When my wife and I first married, we wanted children. We prayed for six years with no answer. Then, one day, without being prompted, an elder in our church asked my wife if she wanted children. She replied that she did. The elders prayed over her, and she was pregnant within two months. When our daughter arrived, we sent out a birth announcement with 1 Samuel 1:27 inscribed. God had heard our prayers.
Hannah, the mother of Samuel, never gave up her desire for a child. She had a situation like my wife and me, but more complicated. Hannah was barren, but Elkanah, her husband, had another wife, Peninnah, who wasn’t.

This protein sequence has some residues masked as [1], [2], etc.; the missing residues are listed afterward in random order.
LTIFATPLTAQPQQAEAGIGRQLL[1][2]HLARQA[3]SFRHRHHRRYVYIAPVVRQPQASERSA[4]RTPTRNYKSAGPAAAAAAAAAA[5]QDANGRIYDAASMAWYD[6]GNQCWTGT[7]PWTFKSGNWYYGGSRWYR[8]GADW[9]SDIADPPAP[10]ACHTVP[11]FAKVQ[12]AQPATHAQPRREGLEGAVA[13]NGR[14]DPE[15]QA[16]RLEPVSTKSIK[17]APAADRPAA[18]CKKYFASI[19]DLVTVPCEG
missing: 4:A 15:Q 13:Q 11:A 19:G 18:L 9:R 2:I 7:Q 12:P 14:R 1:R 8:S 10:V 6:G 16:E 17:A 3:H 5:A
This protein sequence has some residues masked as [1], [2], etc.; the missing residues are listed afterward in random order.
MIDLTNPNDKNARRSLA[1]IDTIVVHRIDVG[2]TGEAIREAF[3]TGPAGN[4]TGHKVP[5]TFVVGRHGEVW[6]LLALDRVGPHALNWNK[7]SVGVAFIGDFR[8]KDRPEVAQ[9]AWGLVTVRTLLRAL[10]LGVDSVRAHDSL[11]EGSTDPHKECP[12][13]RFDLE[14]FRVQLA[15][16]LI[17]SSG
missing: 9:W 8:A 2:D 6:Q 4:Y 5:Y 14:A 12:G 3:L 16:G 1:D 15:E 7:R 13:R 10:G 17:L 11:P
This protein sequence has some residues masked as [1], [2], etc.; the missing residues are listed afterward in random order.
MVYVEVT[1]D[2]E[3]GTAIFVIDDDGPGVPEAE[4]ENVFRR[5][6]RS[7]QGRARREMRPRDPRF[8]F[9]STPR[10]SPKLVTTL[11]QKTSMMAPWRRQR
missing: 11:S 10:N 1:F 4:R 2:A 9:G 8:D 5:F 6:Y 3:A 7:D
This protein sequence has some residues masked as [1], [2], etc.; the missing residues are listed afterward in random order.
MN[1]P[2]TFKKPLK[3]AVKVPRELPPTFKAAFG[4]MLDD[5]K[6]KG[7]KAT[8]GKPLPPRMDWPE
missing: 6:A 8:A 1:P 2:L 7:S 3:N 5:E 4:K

Peninnah often taunted Hannah. Elkanah was somewhat egotistical and clueless about Hannah’s feelings. Hannah also had a spiritual leader, Eli, who judged her falsely. Hannah may have had every reason to believe God had forsaken her.
Hannah’s first response to her circumstances entailed weeping. As Christians, we often try to live in a spiritualized fantasy land, believing we should not experience grief or sorrow. Hannah did something critical with her weeping: she prayed. She never forgot God was still good. Often, when we weep, we stop praying. But if we stop praying, our weeping will never cease.
Hannah told the Lord that if He gave her a son, he would be the Lord’s, not hers. Eventually, Hannah bore three sons and two daughters. Whatever we hold, we lose, but what we give to the Lord, we keep. We can never outgive God.
Hannah’s desire was a part of God’s plan for Samuel to become the great prophet of Israel. Samuel means “God has heard,” which He certainly did with Hannah’s prayer.
How can you make sure your desire is God’s dream for you?
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